journal logoThe following manuscripts come from Volume 1, Issue 2 (Summer 2014) of The Journal on Best Teaching Practices.  The theme for this issue was simply Best Teaching Practices. You can download a PDF of the entire issue here (759 kb).

Author Title
Alex Andre-Knudson Eliminating the Tip of the Tongue
Everyone at some point in time has racked their brain for the answer to a question, only to discover it awaiting merely imminent retrieval rather than being easily accessible. This common “tip of the tongue” phenomenon has been around for generations and means that the brain recalls some related information, but is unable to recall a particular portion of the information (Brown & McNeil, 1966). However, this is useless when one cannot determine the specific answer on an exam. In education, students are traditionally taught and then assessed afterward, making long-term memory retention essential. So what can teachers do to improve the retention of information in their classroom? In order to answer this seemingly simple question, we must first examine how our students remember information. PDF (190 kb)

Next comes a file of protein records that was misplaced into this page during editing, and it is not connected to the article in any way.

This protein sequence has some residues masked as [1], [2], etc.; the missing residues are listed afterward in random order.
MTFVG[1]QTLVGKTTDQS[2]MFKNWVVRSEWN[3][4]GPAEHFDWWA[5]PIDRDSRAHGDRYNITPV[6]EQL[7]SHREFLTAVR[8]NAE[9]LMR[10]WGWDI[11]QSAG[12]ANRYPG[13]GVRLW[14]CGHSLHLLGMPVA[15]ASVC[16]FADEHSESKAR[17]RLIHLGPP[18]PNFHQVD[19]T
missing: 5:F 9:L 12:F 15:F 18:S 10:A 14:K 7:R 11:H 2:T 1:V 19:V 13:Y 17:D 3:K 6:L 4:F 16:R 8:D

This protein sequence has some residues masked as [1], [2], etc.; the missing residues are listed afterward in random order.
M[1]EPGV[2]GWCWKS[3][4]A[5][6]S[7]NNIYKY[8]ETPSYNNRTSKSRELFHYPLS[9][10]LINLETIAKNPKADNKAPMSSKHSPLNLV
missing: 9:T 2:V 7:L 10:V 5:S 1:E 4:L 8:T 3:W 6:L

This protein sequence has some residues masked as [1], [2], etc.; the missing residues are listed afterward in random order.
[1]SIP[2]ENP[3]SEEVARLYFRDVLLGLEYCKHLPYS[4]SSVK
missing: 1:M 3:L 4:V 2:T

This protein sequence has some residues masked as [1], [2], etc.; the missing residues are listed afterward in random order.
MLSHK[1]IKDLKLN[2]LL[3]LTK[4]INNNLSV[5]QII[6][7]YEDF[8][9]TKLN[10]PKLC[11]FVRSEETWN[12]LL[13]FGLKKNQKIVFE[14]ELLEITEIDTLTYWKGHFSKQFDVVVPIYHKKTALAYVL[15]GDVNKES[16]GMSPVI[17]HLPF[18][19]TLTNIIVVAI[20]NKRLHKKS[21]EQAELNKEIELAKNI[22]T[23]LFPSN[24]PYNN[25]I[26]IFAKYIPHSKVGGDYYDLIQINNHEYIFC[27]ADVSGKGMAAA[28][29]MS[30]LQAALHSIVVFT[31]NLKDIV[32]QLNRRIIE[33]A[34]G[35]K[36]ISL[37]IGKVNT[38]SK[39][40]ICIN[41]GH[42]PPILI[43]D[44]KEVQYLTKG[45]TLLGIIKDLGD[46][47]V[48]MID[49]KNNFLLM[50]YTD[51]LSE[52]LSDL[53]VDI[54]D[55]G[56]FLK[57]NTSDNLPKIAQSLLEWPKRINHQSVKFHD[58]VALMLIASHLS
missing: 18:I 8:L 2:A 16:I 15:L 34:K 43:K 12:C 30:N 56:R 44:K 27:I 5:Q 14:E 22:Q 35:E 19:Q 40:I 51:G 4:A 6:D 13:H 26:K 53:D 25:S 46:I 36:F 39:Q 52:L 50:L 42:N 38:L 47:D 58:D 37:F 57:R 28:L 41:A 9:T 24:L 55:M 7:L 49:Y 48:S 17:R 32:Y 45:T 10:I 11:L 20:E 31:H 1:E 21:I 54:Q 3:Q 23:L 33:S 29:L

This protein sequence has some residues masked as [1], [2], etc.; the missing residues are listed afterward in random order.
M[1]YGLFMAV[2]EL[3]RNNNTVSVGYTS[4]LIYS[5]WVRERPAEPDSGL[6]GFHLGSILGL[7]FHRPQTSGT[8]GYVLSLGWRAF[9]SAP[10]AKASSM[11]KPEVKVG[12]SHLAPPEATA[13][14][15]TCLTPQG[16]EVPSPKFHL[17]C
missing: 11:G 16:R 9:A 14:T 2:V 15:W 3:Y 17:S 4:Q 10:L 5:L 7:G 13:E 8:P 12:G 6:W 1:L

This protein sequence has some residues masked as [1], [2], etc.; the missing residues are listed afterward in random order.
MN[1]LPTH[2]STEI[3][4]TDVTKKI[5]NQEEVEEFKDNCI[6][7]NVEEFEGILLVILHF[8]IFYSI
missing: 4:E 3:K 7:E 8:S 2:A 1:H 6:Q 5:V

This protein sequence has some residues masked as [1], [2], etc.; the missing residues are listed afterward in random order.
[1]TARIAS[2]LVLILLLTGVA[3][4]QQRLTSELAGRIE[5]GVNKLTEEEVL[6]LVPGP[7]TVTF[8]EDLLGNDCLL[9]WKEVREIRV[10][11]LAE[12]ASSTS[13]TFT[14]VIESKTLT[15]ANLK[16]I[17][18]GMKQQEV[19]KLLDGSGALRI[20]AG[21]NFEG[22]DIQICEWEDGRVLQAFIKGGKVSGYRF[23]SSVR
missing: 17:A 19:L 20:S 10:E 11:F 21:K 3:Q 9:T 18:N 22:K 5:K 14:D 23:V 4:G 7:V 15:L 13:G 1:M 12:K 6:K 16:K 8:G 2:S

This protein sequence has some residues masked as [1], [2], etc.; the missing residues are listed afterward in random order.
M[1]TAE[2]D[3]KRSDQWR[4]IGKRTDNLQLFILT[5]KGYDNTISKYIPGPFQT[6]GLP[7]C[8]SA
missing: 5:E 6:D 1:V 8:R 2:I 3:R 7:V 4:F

Jordyn Tansom Learning Communities
“Founded on a philosophy of operations that encompasses respect, team work, creativity, and trust between participants” (Rutledge, 1996). Is the author referring to a fraternity, work group or sports team? Actually, this statement is referring to Learning Communities. So, what are they, how do they work and what do they add to the academic experience? Download PDF (185 kb)
Emily Hudson Peer Learning
With such high competition for acceptance rates into colleges and few jobs available, being an independent learner is a necessity. One of the ways that teachers can help encourage students to become independent learners is to incorporate peer learning into the classroom. This allows students the opportunity to solve problems with their peers instead of relying on their teachers for answers. Peer learning has been proven to improve grades, and boost the confidence and attitudes of the students by allowing them to work together, as a team, to actively solve problems. Download PDF (112 kb)